It is based on the model made by Pashley in the 1930s but is equipped with modern components, (either single speed or internal hub 3 speed).
I want one but at £800 I am afraid that it is not ever going to happen . . . ever.
I am attempting to make a passable copy for under £50, using scavenged and Ebay parts.
I recently broke the frame on my hybrid bike, which was my main bike, so I have two 700 c wheels to use but the other parts from it will not be suitable.
This Instructable will be a record of the problems and solutions.
I realise that the strongest part of the look comes from the handlebars; North Road or tourist style.
The bars will be easy enough to fit but ( due to budget) the internal hub gears will only happen if I'm lucky and I will have to forget hub brakes altogether; I will probably use dual pivot Callipers.
I'm not a perfectionist at all, I like quick and dirty fixes but I do insist on tip -top brakes, ( I learnt the hard way).
This lnstructable will be written as it happens and will contain the dead-ends and, hopefully, the serendipity of the project.
It may become a bit boring and rambling; if you just want the salient facts then skip all the drivel and go to this shortened version.
Step 1: The Frame.
I don't know what has happened in the last few years but old bikes dumped in hedges are now non-existent, rubbish tips do not sell bikes to the public and car boot sales only seem to sell low end mountain bikes.
I have searched for weeks, including Ebay, but the umbrella term ' vintage' seems to have put a value on old racing frames, (also the craze for fixies may have helped bumped up the value).
After putting the word, out a guy has given me a 23 " Raleigh flyer frame from his loft.
Its not a good or rare frame but that means I can modify it without guilt.
It's not a brand or size that I would have chosen but maybe that will be fortunate because I will have to ride it with the saddle and bars at the lowest point, which will look truer to the 1930's style.
I had previously rejected the idea of using an old Raleigh frame because they are different to other frames; the bottom bracket threading and steerer tube threading is at 26 TPI not 24 TPI. This would mean that I could not use a lovely smooth sealed bottom bracket.
If I am lucky this frame is a later model made at the Carlton branch and therefore has standard threading; but if not that is still OK because Raleigh bottom brackets are well made and tend to be long lived . . . this one seems fine.
Step 2: The front wheel.
This frame originally had 27" wheels.
My wheels are 700's, which are slightly smaller and wider.
As you can see, the front wheel only just fits.
This is due to the very fat tyre; I must say that I like the look of it in this frame though.
Fitting brakes will be problematic but I will deal with that in the future.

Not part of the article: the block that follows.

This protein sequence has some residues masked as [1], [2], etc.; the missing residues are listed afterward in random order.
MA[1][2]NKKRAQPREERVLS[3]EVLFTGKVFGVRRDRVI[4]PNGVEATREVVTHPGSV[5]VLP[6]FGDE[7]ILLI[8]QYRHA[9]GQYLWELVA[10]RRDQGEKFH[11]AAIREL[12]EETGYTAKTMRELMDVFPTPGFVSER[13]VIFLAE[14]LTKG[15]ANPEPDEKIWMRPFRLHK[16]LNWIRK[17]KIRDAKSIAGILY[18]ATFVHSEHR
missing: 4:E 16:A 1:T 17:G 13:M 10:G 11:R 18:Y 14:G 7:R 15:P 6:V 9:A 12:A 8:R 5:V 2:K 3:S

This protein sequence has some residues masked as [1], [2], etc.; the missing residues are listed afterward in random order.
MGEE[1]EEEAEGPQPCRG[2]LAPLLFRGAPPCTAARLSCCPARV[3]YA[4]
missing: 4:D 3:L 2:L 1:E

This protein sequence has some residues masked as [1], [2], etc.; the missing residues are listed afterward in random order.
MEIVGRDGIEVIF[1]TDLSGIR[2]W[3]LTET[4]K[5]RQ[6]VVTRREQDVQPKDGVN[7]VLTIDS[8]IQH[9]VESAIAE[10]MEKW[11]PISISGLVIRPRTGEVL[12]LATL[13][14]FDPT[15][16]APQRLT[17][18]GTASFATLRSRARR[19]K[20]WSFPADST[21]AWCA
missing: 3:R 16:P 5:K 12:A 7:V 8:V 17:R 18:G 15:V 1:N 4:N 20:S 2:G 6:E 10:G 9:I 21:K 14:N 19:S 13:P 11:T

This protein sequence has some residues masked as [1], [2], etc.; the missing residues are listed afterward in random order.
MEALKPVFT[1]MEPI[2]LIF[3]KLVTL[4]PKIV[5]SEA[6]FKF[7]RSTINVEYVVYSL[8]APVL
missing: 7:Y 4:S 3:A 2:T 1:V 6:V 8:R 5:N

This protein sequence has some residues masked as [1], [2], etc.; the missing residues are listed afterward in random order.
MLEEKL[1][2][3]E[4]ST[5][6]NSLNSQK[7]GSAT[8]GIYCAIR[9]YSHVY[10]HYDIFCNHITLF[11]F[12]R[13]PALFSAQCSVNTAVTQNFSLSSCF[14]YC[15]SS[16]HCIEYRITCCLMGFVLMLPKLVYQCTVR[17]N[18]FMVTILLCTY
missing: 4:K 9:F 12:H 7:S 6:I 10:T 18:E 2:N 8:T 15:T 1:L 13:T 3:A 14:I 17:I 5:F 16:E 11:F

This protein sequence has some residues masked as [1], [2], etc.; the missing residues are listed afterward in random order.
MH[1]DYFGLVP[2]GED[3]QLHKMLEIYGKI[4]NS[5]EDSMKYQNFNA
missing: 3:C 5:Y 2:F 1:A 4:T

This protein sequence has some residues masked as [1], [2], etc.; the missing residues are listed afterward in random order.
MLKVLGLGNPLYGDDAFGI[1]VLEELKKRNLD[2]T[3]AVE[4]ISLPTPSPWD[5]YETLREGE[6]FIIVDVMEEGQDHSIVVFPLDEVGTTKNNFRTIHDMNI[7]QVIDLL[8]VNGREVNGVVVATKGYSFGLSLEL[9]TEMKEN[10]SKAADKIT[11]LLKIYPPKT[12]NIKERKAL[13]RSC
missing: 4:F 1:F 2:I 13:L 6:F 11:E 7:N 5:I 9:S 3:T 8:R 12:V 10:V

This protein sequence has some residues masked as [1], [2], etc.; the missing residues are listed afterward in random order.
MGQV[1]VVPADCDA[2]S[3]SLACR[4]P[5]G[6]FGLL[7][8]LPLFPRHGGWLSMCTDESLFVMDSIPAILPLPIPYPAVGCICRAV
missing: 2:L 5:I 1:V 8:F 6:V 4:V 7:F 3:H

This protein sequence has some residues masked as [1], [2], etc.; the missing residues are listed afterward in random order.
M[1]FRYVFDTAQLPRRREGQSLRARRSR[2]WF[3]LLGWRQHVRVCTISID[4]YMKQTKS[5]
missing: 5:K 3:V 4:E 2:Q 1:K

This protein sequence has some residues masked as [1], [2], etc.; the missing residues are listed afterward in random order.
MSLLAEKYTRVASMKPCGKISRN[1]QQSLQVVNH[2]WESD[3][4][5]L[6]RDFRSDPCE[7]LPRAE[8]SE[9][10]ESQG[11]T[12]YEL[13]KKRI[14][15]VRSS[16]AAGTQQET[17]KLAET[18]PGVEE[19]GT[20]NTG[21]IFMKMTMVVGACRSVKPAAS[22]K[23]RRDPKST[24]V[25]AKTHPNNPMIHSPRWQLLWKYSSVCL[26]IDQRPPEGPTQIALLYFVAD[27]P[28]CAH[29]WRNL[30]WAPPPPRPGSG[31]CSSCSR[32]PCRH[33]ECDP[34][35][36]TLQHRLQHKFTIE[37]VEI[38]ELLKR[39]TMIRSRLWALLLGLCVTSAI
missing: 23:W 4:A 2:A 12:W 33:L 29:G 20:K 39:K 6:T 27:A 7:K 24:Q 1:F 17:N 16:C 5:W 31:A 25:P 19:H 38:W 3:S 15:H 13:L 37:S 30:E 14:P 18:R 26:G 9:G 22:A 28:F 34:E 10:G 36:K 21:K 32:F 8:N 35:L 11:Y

Step 3: The back wheel.
The space between the rear drop outs is 120mm.
The spacing on the wheel axle is 135mm.
We have a problem . . . but because this is steel frame it can be spread out ( more about this later, if it happens ).
Also, the tyre will not fit into this frame, ( marathon plus 38c ); I will need to get something smaller.
I'm thinking that if I can get a 3 or 5 speed Sturmey Archer internal hub off Ebay for a good Price, I could fit it into the existing wheel.
The axle spacing on this hub would fit exactly, no spreading required.
This would mean shortening the existing spokes ( ideally, new spokes would be used) and lacing them around the new hub.
I haven't done this before but that is the beauty of this project.
This means that I could not use the chain from my old bike, thus eating into the budget.
Despite my aims, I already see that this will cost more than £50.
NB- There are Nexus 7 speed hubs and other modern multi-speed hubs on Ebay which would be fantastic but they cost a lot more.
Information on old Sturmey Archer hubs here- http://sheldonbrown.com/sturmey-archer.html
Step 4: Handlebar idea.
In the first photograph you can see an objet d'art, that has been hanging up on my garden wall for a few years. as such it is worth around £30,000; I am considering using it for my bike.
It is a from a very old Hercules bike and has a 22.2 mm ( 7/8") fitting, the same as the Raleigh . . . it looks wonderful but I would have to cut off the existing levers which I do not have the heart to do.
There is a remote possibility that I could rig up the original levers but ( I have to read up again on mechanical advantage ).
I do not think that this is possible really but It gives me an idea of how it will look when it is finished.
North road bars or Tourist bars are very easy to get hold of but they do not have parallel grips ( I mean that the bends are about 60°, not 90°). The Gov'nor does not have parallel grips but I think they look better.
I have not found any for sale so I am looking into buying a length of 22.2mm tubing and bending it; just two 90° bends would look fantastic.
The link above gives a rough Idea how to bend handlebars although I don't think heating would be necessary, but packing with sand is advisable.